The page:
The NATIONAL RESILIENCY CENTER (NRC) provides needed protocols, organized into a template for use by Incident Commanders and appropriate local, state and federal officials immediately during and after a crisis event. The NRC protocols address issues rarely found in community, state and federal disaster plans. Following the NRC advice can help reduce crisis chaos, increase first responder efficiency and effectiveness and aid/assist the emotional recovery of victims, victim's families, first responders and the community.
The NRC's mission is to provide a clearinghouse for information and sources relevant to effective post-incident response for mass death incidents. Our goal is to maximize community response effectiveness; reduce incident and post-incident confusion; reduce the immediate psychological trauma and emotional impact of first responders, victims and their families and the community; help facilitate and accelerate near-term and long-term recovery and healing of individuals and the community.
The National Resiliency Center was founded by a group of concerned citizens. With the help of volunteers, donors and community leaders the NRC will leverage its crisis expertise to develop strong relationships with national, state and local communities. The NRC will addiionally assist local governments, civic leaders and organizations to provide ready access to the most current and relevant incident protocols and best practices. These protocols will incorporate model programs, training and lessons learned to maximize the effectiveness of first responders; promoting greater resilience for individuals and communities.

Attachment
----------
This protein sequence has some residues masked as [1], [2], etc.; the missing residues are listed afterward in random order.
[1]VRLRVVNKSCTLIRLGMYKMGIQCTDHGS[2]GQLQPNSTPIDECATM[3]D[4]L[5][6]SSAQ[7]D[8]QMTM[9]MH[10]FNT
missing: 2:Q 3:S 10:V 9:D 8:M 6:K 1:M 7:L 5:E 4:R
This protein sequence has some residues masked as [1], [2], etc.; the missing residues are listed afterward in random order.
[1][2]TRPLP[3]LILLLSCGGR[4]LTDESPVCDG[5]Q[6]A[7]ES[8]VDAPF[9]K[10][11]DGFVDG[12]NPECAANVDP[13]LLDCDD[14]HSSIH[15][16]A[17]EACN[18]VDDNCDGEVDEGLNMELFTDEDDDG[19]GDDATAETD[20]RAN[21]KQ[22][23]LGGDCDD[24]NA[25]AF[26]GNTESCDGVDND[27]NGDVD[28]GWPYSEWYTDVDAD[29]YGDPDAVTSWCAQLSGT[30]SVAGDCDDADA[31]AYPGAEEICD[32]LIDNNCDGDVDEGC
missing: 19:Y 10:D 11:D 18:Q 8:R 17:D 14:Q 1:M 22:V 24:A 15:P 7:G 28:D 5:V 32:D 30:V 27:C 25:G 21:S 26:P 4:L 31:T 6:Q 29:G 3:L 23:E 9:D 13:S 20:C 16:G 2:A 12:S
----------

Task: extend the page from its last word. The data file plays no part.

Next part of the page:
NRC's Core Values
Knowledge without action is futile. We strive to put our ideas into action for the betterment of our communities, our country and our world.
Change is a constant in all of our lives. How well we manage change will dictate our ability to cope; especially with crisis events. Embrace change as a function of living and healing.
Death is a part of life. All who have lived must also die. Our goal is to limit the emotional carnage that violent or senseless death forces upon those individuals involved in trauma incidents and those responsible for responding to these incidents.
You can’t control the future or the past, but you can affect the present. Your future is dictated by the choices you make today; which is in turn dictated by how you react to the events of yesterday. If you want to have a better future, let go of the past and improve the present.
We open our hearts and minds to those who wish to help; and appreciate the help that is provided.
We understand a great deal about the aftermath of tragic events. However, even if we do this for one hundred years, we will continue to discover activities that can be done better. We strive to always be learning.
It is extremely difficult to laugh after the loss of a loved one or the loss of one's innocence. However, Irma Bombeck said it best, "Laughter is the best medicine". After a traumatic event, if you can progress to the point where you can laugh again, you have taken an enormous step on the road to recovery.
Imagine a world that is rational and just and perfect. Take your time; spend a couple of minutes or a couple of hours. Now open yourself to the possibility that God has a better imagination than you. That is perspective.
"There is no sense crying over spilled milk. Why bewail what is done and cannot be recalled?" - Sophocles. It is better to regret having done something than having done nothing. Our advice? Hug your family and tell them that you love them. Do it today.
The results you get in life are a function of the actions you take.
© 2013 by The National Resiliency Center, All rights reserved.